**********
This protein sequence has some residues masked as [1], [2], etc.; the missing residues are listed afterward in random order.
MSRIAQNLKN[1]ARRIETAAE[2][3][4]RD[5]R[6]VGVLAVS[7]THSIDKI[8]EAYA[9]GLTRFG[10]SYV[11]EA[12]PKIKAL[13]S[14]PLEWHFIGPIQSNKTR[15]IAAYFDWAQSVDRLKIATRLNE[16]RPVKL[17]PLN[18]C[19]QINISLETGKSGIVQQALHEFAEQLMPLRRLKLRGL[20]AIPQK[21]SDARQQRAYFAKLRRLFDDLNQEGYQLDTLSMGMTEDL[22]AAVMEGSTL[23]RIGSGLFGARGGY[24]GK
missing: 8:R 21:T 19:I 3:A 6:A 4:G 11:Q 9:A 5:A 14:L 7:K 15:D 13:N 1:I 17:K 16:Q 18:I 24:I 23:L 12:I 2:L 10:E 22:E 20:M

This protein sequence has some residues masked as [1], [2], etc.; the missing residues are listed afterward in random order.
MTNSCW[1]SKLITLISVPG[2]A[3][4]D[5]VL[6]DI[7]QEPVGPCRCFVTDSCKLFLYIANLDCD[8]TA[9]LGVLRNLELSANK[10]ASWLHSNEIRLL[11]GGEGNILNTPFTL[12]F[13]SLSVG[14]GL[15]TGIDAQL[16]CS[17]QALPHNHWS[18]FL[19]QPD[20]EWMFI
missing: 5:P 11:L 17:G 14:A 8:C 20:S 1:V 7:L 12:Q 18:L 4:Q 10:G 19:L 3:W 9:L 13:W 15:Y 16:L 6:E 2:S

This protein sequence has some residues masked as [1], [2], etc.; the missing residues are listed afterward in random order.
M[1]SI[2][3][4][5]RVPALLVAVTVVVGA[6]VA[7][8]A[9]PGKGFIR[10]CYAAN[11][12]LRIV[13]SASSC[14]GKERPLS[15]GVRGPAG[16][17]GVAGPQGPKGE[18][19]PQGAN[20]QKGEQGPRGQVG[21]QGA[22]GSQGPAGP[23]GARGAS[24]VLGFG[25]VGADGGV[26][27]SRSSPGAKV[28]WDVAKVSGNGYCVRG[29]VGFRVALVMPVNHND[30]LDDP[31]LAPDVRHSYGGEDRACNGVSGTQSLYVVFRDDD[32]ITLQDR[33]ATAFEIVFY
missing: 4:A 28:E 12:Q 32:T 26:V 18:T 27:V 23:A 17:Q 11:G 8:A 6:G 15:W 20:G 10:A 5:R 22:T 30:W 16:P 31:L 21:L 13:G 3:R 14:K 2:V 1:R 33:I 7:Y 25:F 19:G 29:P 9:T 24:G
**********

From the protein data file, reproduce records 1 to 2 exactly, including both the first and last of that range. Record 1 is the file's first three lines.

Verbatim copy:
This protein sequence has some residues masked as [1], [2], etc.; the missing residues are listed afterward in random order.
MSRIAQNLKN[1]ARRIETAAE[2][3][4]RD[5]R[6]VGVLAVS[7]THSIDKI[8]EAYA[9]GLTRFG[10]SYV[11]EA[12]PKIKAL[13]S[14]PLEWHFIGPIQSNKTR[15]IAAYFDWAQSVDRLKIATRLNE[16]RPVKL[17]PLN[18]C[19]QINISLETGKSGIVQQALHEFAEQLMPLRRLKLRGL[20]AIPQK[21]SDARQQRAYFAKLRRLFDDLNQEGYQLDTLSMGMTEDL[22]AAVMEGSTL[23]RIGSGLFGARGGY[24]GK
missing: 8:R 21:T 19:I 3:A 6:A 4:G 11:Q 9:A 5:A 14:L 7:K 15:D 13:N 1:I 17:K 16:Q 18:I 24:I 23:L 12:I 2:L 10:E 22:E 20:M

This protein sequence has some residues masked as [1], [2], etc.; the missing residues are listed afterward in random order.
MTNSCW[1]SKLITLISVPG[2]A[3][4]D[5]VL[6]DI[7]QEPVGPCRCFVTDSCKLFLYIANLDCD[8]TA[9]LGVLRNLELSANK[10]ASWLHSNEIRLL[11]GGEGNILNTPFTL[12]F[13]SLSVG[14]GL[15]TGIDAQL[16]CS[17]QALPHNHWS[18]FL[19]QPD[20]EWMFI
missing: 5:P 11:L 17:G 14:A 8:C 20:S 1:V 7:L 12:Q 18:L 4:Q 10:G 19:L 3:W 9:L 13:W 15:Y 16:L 6:E 2:S